“There, you see, you do understand.” Tarah plucked out another blueberry. “Strict adherence to the hierarchy helps maintain the balance of the pack. Our wolves are happiest when they know their place in the scheme of things. For my wolf, that place is in the shelter of Abel’s arms.”
Indigo gave a slow nod, seeing a deeper truth in her mother’s words. “I would never be happy,” she said, the words spilling out before she realized how much they might betray, “either with a man who treated me as a submissive or with a man my wolf saw as weaker.”
Tarah gave her a penetrating look and Indigo knew her mother saw too much, but all she said was, “Yes, that’s true. Your place is not the same as mine. For you to be happy, you must accept and respect your partner to the very core of your soul—or your wolf will make both your lives a misery.”
Having come down to the city to talk to one of his contacts in the human population, Andrew decided to say hi to Teijan as well, figuring he might as well use the time in a productive fashion. Because if he went back to the den, he’d undoubtedly end up tracking Indigo. And he couldn’t tip his hand, not yet, not before he was prepared.
So he was waiting for the Rat alpha at Fisherman’s Wharf as the sun rose high enough to chase off the whispers of fog that still licked over the bay. Teijan turned up as slick and neatly attired as if he’d stepped out of some sophisticated men’s magazine.
“Shucks,” Andrew said, leaning his arms on the metal fence that lined this section of the wharf, “you didn’t have to get all dolled up on my behalf.”
“You should be so lucky.” Teijan aligned his cuffs with the sleeves of his jacket. “I’m going for a job interview.”
Andrew narrowed his eyes. “Since when does the Rat alpha need to find a job?” Teijan operated what was effectively the biggest information network in the city, and probably the state. And there was serious money in information—especially since SnowDancer and DarkRiver had both decided to share the profits from any deals that came about because of intel the Rats passed on.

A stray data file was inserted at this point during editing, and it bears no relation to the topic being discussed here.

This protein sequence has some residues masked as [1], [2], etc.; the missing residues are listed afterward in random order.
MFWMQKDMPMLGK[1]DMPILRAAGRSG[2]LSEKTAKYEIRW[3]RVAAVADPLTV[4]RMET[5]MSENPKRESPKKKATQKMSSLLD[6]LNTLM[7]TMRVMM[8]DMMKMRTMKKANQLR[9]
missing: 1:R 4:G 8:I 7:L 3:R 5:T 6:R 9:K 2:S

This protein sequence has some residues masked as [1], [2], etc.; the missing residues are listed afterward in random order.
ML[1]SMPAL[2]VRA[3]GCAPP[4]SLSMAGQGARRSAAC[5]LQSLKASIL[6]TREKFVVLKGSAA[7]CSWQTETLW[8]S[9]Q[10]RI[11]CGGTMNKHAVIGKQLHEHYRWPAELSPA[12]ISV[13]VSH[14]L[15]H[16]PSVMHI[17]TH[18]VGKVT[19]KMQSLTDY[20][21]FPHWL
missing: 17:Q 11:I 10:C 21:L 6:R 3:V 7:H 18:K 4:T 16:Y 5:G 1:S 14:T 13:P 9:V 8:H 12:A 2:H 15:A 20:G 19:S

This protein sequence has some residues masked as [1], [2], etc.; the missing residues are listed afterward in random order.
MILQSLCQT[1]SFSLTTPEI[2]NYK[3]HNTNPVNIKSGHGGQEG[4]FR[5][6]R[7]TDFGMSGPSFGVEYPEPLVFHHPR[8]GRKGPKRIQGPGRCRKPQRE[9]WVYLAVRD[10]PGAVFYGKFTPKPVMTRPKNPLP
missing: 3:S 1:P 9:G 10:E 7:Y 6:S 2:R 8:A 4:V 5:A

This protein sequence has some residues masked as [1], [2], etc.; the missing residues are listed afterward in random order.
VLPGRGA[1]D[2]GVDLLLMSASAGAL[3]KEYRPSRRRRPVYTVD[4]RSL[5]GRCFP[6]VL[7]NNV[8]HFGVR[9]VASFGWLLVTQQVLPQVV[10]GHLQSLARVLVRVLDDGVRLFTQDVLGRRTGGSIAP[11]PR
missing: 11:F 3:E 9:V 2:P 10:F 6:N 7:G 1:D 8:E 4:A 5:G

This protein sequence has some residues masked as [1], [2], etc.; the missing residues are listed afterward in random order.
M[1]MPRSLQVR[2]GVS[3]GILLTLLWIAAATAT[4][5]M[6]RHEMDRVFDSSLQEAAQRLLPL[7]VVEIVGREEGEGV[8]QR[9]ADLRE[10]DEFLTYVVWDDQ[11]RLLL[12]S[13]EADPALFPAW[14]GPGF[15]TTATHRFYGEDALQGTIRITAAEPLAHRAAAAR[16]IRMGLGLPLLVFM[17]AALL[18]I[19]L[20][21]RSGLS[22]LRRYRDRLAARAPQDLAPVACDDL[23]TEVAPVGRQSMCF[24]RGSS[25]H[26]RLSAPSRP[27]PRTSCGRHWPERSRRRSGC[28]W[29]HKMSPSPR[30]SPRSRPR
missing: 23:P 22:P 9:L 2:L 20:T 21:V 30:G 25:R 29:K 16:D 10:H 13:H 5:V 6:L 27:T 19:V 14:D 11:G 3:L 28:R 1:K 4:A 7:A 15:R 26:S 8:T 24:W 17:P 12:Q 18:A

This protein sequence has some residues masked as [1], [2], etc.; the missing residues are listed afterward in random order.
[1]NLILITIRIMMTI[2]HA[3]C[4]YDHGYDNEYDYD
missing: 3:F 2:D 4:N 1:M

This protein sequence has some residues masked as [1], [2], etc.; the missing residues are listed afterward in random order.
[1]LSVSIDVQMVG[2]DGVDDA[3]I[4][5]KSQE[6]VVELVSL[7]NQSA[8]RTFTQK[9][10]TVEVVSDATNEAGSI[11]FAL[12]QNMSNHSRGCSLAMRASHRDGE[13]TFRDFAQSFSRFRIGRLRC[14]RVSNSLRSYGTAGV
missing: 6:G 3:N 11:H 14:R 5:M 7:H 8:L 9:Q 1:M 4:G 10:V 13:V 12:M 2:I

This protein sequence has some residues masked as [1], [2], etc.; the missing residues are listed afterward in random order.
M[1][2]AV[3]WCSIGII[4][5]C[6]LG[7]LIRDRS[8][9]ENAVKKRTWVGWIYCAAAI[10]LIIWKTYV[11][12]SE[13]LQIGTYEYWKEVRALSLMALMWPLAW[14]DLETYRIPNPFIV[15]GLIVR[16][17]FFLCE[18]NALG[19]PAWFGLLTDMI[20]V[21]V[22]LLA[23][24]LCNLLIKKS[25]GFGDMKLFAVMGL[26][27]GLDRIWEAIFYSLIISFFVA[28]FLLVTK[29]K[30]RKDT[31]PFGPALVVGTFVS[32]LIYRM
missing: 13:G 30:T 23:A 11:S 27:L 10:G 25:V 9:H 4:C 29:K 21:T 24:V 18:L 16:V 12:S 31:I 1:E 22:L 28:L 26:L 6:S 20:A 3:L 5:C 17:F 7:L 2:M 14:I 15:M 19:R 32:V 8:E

Brutal fact was, they could’ve demanded that data as a condition of allowing the weaker changeling group to remain in the city, but Lucas and Hawke were highly intelligent men. They understood that the Rats would be far more invested in the protection of the city if they not only had the right to call it home but were treated as an integral part of its functioning. Which they were most assuredly becoming.
Now Teijan shot him a sharp little smile, full of teeth. “Funny how easy it is to get into some buildings if you carry a résumé and look ‘respectable.’”
“Do I want to know?”
“No. Nothing to tell yet.” The dark-haired male looked out over the glittering sun-struck water of the bay. “My animal knows it can swim,” he murmured, “but just the same, neither it nor the human part of me is too fond of the water.”
“Then why San Francisco?”
A shrug. “We’d been scraping by, trying to find a home for a long time, and the old subway tunnels were unclaimed.” A whisper of wind ruffled his GQ-perfect hair. “Good thing it was the cats who found us out. You wolves would’ve probably decided we tasted good spit-roasted over an open fire.”
“No self-respecting wolf would eat a rodent—though we might’ve been able to use your teeth as decorations,” Andrew said with a straight face.
Teijan hissed out a very unratlike snarl. “Why the hell do I bother to talk to you?”
“Hawke thinks I give you cheese.” He pulled a small, foil-wrapped wedge out of his pocket. “Here you go.”
“Fuck you.” But the Rat alpha was laughing. “Why’d you want to meet?”
Putting both hands in the pockets of his jacket, Andrew let the salt-laced wind sweep across his face. “Wanted to see if you had any news to share.” DarkRiver always copied SnowDancer in on any reports as per their alliance, but Teijan quite often had little tidbits in progress that he didn’t put into the reports until he’d confirmed everything.
“Something weird going on with the Psy,” the Rat alpha now said. “Can’t quite put my finger on it, but if I didn’t know better, I’d say they were jumpy.”
Since Psy didn’t feel, that kind of apprehension was more than curious. “Anything to back up that feeling?” he asked, knowing Teijan had finely developed antennae for trouble after keeping his people safe and protected for years in spite of their lack of numbers and physical strength.
Teijan made a clicking noise with his tongue. “I’ve heard whispers of two or three Psy dead in suspicious circumstances, but no confirmations yet. Could just be a bad rehabilitation or two.”
Andrew felt his skin creep at the thought of the Psy punishment of choice—a total psychic brainwipe that destroyed the individual and left a drooling shell behind. “Maybe they suicided.” At Teijan’s glance, he shrugged. “If that was me . . .”
“Yeah.” Teijan blew out a breath. “But word is there’s nobody home after rehab, and there would have to be for them to understand what they’d become.” He glanced at his watch. “I better get going. I’ll send the intel through the grapevine if I hear anything else.”
As Andrew watched the other man leave, he wondered what face this world would’ve worn if the Psy Council had been successful in seizing total power as it had been trying to do for decades.
The vision was chilling.